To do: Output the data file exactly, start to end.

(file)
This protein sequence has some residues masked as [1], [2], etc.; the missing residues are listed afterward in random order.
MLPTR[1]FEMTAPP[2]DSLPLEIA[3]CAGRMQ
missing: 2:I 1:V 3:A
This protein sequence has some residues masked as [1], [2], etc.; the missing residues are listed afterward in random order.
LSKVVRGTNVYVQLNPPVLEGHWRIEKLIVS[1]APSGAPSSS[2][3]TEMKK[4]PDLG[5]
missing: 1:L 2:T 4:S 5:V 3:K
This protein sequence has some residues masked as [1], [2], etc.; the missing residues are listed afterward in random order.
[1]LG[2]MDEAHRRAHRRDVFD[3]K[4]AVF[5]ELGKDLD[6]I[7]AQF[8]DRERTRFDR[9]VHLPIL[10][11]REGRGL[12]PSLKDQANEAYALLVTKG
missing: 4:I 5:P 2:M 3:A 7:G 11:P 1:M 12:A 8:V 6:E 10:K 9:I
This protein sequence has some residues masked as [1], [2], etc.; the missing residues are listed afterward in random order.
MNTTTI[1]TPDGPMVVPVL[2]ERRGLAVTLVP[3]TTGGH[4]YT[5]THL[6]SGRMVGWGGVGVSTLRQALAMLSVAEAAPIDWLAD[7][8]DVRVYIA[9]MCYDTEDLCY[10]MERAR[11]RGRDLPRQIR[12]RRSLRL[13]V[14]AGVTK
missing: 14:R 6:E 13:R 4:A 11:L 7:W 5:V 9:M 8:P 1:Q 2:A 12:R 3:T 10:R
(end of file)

This protein sequence has some residues masked as [1], [2], etc.; the missing residues are listed afterward in random order.
MLPTR[1]FEMTAPP[2]DSLPLEIA[3]CAGRMQ
missing: 2:I 1:V 3:A
This protein sequence has some residues masked as [1], [2], etc.; the missing residues are listed afterward in random order.
LSKVVRGTNVYVQLNPPVLEGHWRIEKLIVS[1]APSGAPSSS[2][3]TEMKK[4]PDLG[5]
missing: 1:L 2:T 4:S 5:V 3:K
This protein sequence has some residues masked as [1], [2], etc.; the missing residues are listed afterward in random order.
[1]LG[2]MDEAHRRAHRRDVFD[3]K[4]AVF[5]ELGKDLD[6]I[7]AQF[8]DRERTRFDR[9]VHLPIL[10][11]REGRGL[12]PSLKDQANEAYALLVTKG
missing: 4:I 5:P 2:M 3:A 7:G 11:P 1:M 12:A 8:V 6:E 10:K 9:I
This protein sequence has some residues masked as [1], [2], etc.; the missing residues are listed afterward in random order.
MNTTTI[1]TPDGPMVVPVL[2]ERRGLAVTLVP[3]TTGGH[4]YT[5]THL[6]SGRMVGWGGVGVSTLRQALAMLSVAEAAPIDWLAD[7][8]DVRVYIA[9]MCYDTEDLCY[10]MERAR[11]RGRDLPRQIR[12]RRSLRL[13]V[14]AGVTK
missing: 14:R 6:E 13:R 4:A 11:L 7:W 5:V 9:M 8:P 1:Q 2:A 12:R 3:T 10:R